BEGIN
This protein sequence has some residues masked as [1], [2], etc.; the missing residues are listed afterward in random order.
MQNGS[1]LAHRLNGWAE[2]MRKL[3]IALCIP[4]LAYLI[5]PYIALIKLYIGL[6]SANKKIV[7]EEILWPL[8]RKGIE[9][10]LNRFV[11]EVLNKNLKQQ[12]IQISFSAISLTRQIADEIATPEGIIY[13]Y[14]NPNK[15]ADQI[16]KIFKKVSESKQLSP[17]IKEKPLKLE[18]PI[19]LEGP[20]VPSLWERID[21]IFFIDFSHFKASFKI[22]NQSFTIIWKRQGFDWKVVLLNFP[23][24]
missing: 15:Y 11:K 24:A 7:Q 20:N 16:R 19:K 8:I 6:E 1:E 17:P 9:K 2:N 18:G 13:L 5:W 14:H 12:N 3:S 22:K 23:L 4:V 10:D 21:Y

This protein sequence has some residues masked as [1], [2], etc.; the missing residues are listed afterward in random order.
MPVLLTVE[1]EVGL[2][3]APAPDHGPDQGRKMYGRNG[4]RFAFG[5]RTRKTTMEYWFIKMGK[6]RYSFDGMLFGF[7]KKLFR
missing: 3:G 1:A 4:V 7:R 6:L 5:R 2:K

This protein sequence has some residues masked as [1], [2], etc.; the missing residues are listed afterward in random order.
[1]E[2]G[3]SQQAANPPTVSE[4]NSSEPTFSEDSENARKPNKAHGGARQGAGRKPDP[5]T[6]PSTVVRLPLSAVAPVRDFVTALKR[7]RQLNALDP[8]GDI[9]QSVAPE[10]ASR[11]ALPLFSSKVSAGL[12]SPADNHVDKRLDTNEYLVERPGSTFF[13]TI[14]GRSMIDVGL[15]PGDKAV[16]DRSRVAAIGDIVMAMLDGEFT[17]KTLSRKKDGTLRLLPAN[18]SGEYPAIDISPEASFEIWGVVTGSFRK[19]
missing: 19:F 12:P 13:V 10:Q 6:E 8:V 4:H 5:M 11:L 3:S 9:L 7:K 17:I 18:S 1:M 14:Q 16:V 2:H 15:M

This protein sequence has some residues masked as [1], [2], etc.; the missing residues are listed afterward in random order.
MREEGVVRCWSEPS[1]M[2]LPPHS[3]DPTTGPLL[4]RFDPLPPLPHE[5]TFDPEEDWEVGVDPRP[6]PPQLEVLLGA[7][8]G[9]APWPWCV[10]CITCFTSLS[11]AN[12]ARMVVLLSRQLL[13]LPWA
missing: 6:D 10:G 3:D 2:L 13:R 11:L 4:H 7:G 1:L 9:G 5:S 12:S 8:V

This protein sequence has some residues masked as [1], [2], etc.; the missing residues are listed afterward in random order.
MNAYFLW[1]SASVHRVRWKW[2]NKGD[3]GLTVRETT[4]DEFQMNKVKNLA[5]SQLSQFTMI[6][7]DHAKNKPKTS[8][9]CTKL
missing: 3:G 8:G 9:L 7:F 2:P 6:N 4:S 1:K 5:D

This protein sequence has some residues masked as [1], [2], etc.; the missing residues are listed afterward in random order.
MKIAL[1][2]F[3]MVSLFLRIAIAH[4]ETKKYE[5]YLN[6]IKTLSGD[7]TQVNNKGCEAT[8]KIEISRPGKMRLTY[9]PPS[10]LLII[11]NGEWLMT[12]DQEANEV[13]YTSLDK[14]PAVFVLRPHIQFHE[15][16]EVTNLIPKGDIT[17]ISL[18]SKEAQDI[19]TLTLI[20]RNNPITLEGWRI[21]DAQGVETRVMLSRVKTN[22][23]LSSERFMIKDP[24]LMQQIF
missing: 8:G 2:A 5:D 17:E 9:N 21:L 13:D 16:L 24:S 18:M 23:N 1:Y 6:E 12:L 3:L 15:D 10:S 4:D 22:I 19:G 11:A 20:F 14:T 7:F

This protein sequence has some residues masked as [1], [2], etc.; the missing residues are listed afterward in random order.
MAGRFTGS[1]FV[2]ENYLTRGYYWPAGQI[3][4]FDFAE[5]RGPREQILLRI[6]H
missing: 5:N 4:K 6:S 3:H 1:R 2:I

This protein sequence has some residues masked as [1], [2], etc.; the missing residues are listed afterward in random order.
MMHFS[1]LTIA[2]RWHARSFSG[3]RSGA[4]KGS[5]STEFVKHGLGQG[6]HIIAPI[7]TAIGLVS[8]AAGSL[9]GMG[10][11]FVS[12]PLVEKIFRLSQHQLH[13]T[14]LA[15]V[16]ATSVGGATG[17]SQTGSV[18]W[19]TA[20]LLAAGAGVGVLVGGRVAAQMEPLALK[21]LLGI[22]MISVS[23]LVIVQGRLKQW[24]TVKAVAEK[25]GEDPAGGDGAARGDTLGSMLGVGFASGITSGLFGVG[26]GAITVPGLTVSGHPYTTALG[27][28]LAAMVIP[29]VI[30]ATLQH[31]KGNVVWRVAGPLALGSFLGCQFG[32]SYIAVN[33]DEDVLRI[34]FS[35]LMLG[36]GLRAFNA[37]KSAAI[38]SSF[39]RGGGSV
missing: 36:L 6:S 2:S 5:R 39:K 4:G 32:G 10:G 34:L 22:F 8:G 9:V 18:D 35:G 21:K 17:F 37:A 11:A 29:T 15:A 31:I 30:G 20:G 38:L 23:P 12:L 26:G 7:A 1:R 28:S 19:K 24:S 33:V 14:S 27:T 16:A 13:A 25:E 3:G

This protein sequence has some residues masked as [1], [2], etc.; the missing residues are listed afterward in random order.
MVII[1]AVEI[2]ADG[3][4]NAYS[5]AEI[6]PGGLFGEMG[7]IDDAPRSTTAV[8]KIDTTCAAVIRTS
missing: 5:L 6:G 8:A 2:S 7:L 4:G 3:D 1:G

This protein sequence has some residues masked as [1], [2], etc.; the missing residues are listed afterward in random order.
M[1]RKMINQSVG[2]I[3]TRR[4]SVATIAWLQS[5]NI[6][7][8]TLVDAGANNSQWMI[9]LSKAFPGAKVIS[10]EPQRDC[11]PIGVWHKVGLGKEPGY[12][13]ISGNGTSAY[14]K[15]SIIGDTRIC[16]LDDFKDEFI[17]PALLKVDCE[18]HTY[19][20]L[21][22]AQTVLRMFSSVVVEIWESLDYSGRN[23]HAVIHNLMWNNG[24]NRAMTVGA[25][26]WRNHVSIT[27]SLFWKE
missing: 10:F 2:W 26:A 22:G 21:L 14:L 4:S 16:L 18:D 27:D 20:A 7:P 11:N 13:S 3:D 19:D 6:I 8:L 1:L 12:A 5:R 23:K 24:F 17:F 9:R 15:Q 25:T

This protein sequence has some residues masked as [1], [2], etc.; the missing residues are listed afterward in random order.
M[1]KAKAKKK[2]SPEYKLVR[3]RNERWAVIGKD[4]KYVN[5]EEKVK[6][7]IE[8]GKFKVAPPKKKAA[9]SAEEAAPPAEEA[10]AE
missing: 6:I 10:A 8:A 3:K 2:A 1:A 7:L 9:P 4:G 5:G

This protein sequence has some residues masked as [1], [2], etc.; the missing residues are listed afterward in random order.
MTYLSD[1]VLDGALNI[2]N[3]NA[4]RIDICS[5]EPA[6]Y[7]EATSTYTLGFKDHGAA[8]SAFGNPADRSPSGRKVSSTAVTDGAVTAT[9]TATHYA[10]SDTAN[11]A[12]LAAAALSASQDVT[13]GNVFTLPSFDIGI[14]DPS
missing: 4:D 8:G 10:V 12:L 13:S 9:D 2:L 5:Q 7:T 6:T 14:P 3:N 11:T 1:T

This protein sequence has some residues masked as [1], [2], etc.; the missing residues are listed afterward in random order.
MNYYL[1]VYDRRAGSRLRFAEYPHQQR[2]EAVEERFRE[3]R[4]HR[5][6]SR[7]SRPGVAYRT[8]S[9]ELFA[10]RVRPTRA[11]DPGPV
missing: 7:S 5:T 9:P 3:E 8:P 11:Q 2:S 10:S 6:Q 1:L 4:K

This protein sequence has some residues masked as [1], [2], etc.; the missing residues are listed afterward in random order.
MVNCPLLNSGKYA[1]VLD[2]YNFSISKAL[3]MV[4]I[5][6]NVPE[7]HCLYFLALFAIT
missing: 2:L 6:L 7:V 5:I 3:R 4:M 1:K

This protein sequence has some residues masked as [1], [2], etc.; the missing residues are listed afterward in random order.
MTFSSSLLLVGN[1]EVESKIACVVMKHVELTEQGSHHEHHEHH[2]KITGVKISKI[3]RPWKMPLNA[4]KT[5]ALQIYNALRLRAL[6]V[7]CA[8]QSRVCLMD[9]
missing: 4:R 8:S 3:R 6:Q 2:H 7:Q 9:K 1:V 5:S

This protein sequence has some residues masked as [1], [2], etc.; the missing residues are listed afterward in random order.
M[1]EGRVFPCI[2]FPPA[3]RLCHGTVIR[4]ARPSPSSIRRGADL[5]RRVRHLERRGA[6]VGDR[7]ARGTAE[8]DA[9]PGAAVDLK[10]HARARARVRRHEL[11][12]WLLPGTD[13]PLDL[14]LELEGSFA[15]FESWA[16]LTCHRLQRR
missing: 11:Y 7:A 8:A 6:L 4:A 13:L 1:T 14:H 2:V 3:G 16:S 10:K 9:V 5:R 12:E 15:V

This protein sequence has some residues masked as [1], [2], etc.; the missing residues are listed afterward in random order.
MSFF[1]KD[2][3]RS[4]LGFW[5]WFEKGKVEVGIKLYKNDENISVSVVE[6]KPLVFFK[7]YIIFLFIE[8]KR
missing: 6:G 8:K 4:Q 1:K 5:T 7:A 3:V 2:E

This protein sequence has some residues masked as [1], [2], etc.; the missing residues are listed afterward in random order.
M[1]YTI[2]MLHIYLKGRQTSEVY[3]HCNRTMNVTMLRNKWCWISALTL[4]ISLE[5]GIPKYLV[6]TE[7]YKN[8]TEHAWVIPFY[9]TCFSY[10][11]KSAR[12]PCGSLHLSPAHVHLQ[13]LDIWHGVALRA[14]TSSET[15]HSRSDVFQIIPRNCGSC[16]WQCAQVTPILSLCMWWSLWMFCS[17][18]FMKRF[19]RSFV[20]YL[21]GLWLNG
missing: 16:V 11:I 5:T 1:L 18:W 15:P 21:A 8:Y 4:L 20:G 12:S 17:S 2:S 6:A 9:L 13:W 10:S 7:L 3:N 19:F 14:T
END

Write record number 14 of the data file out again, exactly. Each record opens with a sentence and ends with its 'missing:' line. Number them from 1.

This protein sequence has some residues masked as [1], [2], etc.; the missing residues are listed afterward in random order.
MVNCPLLNSGKYA[1]VLD[2]YNFSISKAL[3]MV[4]I[5][6]NVPE[7]HCLYFLALFAIT
missing: 2:L 6:L 7:V 5:I 3:R 4:M 1:K